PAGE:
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The FPR2-specific ligand MMK-1 activates the neutrophil NADPH-oxidase, but triggers no unique pathway for opening of plasma membrane calcium channels

Cell Calcium
Publication Date
DOI: 10.1016/j.ceca.2009.02.002
  • Human
  • Granulocyte
  • Neutrophil
  • Nadph Oxidase/Blood
  • Priming
  • Receptor
  • G-Protein-Coupled Receptors/Gpcr
  • Formyl Peptide Receptors
  • Extracellular/Intracellular Calcium
  • Calcium Influx
  • Store-Operated Calcium Channels
  • Calcium Signaling/Physiology
  • Inhibitors/Pharmacology
  • Ligands
  • Antagonists
  • Biology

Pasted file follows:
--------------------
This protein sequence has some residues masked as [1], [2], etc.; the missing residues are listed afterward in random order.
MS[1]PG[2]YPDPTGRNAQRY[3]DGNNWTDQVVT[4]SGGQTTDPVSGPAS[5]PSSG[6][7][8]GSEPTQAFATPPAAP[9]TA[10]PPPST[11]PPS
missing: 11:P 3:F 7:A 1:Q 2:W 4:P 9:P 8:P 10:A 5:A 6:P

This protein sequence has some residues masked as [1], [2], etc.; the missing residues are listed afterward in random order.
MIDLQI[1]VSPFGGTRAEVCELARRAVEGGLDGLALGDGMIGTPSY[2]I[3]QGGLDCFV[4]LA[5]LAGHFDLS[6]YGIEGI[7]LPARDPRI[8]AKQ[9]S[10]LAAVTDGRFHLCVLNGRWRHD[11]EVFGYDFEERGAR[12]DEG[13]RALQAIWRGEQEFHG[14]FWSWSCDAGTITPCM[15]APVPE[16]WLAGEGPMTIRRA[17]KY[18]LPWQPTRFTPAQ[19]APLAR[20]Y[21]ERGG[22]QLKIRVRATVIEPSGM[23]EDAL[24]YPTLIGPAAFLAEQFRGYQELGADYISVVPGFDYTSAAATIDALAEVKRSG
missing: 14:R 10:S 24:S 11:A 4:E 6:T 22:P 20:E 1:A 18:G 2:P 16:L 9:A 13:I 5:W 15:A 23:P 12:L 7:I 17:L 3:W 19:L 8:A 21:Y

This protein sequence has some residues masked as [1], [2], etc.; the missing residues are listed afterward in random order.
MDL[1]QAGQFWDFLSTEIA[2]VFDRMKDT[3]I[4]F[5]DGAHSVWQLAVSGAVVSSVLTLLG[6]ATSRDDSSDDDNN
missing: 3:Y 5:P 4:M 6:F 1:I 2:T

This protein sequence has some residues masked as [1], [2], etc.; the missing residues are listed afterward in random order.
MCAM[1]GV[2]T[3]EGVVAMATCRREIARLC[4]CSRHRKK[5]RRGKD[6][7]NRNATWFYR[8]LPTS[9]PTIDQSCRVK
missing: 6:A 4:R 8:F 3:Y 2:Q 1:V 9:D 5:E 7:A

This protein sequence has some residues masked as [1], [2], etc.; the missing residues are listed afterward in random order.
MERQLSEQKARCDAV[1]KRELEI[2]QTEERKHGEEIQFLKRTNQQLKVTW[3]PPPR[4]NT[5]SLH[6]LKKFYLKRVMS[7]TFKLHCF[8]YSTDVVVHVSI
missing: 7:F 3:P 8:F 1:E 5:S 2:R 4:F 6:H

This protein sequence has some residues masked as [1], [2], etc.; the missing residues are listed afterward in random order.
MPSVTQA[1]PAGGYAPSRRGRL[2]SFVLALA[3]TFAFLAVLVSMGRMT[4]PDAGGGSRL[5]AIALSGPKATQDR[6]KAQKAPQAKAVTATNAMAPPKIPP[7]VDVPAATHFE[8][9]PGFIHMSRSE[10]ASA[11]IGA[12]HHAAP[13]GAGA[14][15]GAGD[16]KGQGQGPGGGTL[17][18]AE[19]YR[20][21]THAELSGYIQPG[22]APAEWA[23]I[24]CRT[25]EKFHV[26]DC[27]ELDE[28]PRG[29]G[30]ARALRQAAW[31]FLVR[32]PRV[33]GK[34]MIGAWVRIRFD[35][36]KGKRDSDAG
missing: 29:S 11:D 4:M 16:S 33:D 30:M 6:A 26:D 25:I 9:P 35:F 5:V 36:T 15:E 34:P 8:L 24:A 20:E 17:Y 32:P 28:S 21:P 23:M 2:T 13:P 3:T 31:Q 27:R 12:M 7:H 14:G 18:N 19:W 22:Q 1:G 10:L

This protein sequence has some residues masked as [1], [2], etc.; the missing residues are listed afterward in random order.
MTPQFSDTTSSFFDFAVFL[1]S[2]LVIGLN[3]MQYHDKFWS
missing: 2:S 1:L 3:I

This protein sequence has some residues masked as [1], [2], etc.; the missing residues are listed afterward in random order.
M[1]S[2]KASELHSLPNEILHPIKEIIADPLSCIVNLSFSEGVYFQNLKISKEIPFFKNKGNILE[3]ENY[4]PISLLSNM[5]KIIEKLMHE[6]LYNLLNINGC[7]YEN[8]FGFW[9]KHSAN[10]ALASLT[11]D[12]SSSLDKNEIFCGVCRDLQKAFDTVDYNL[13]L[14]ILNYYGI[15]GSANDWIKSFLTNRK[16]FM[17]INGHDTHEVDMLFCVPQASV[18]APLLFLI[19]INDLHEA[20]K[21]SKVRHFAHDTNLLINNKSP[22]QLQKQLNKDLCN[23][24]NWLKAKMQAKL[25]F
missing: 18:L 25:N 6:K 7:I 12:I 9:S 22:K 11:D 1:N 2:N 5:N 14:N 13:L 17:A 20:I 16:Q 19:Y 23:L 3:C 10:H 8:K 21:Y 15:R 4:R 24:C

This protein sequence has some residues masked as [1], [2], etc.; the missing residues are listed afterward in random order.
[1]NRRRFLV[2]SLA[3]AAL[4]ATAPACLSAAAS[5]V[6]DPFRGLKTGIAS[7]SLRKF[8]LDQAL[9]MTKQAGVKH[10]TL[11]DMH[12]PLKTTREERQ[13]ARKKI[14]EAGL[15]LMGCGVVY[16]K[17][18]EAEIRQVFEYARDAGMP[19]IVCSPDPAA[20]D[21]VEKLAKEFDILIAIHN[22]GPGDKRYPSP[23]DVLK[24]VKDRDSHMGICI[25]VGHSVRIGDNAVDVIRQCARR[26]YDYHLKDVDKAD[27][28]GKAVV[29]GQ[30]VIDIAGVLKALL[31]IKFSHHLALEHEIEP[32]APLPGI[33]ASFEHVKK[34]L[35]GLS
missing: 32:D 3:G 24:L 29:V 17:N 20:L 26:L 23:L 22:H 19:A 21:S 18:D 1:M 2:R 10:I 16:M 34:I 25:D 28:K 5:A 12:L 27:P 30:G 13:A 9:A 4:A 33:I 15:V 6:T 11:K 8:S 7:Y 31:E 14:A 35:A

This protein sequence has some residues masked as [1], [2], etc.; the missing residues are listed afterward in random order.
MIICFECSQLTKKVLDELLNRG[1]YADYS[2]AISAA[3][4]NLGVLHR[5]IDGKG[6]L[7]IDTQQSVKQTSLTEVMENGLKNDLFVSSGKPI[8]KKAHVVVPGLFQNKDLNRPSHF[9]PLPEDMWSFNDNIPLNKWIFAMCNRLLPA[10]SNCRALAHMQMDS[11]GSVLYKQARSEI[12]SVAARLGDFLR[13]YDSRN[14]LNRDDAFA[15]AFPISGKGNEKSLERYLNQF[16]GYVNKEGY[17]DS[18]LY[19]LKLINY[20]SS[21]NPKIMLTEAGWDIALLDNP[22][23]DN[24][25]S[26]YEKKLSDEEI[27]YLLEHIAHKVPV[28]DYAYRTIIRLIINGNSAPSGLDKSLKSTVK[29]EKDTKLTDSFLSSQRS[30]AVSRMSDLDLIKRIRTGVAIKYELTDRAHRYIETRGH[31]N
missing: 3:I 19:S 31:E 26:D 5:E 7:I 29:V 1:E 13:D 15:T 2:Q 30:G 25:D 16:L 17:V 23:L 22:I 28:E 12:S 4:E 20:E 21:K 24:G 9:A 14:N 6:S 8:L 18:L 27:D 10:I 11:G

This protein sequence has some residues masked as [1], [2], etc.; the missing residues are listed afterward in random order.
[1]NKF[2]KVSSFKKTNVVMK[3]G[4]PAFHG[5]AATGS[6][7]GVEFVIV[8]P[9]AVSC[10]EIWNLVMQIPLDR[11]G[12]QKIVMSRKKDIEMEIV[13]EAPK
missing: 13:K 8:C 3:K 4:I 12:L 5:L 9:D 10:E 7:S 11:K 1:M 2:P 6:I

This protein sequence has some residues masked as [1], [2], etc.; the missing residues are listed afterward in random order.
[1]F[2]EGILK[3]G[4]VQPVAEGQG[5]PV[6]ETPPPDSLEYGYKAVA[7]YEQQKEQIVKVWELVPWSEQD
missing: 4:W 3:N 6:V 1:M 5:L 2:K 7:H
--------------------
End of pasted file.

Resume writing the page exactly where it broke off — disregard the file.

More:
Abstract Human neutrophils express formyl peptide receptor 1 and 2 (FPR1 and FPR2), two highly homologous G-protein-coupled cell surface receptors important for the cellular recognition of chemotactic peptides. They share many functional as well as signal transduction features, but some fundamental differences have been described. One such difference was recently presented when the FPR2-specific ligand MMK-1 was shown to trigger a unique signal in neutrophils [S. Partida-Sanchez, P. Iribarren, M.E. Moreno-Garcia, et al., Chemotaxis and calcium responses of phagocytes to formyl peptide receptor ligands is differentially regulated by cyclic ADP ribose, J. Immunol. 172 (2004) 1896–1906]. This signal bypassed the emptying of the intracellular calcium stores, a route normally used to open the store-operated calcium channels present in the plasma membrane of neutrophils. Instead, the binding of MMK-1 to FPR2 was shown to trigger a direct opening of the plasma membrane channels. In this report, we add MMK-1 to a large number of FPR2 ligands that activate the neutrophil superoxide-generating NADPH-oxidase. In contrast to earlier findings we show that the transient rise in intracellular free calcium induced by MMK-1 involves both a release of calcium from intracellular stores and an opening of channels in the plasma membrane. The same pattern was obtained with another characterized FPR2 ligand, WKYMVM, and it is also obvious that the two formyl peptide receptor family members trigger the same type of calcium response in human neutrophils.

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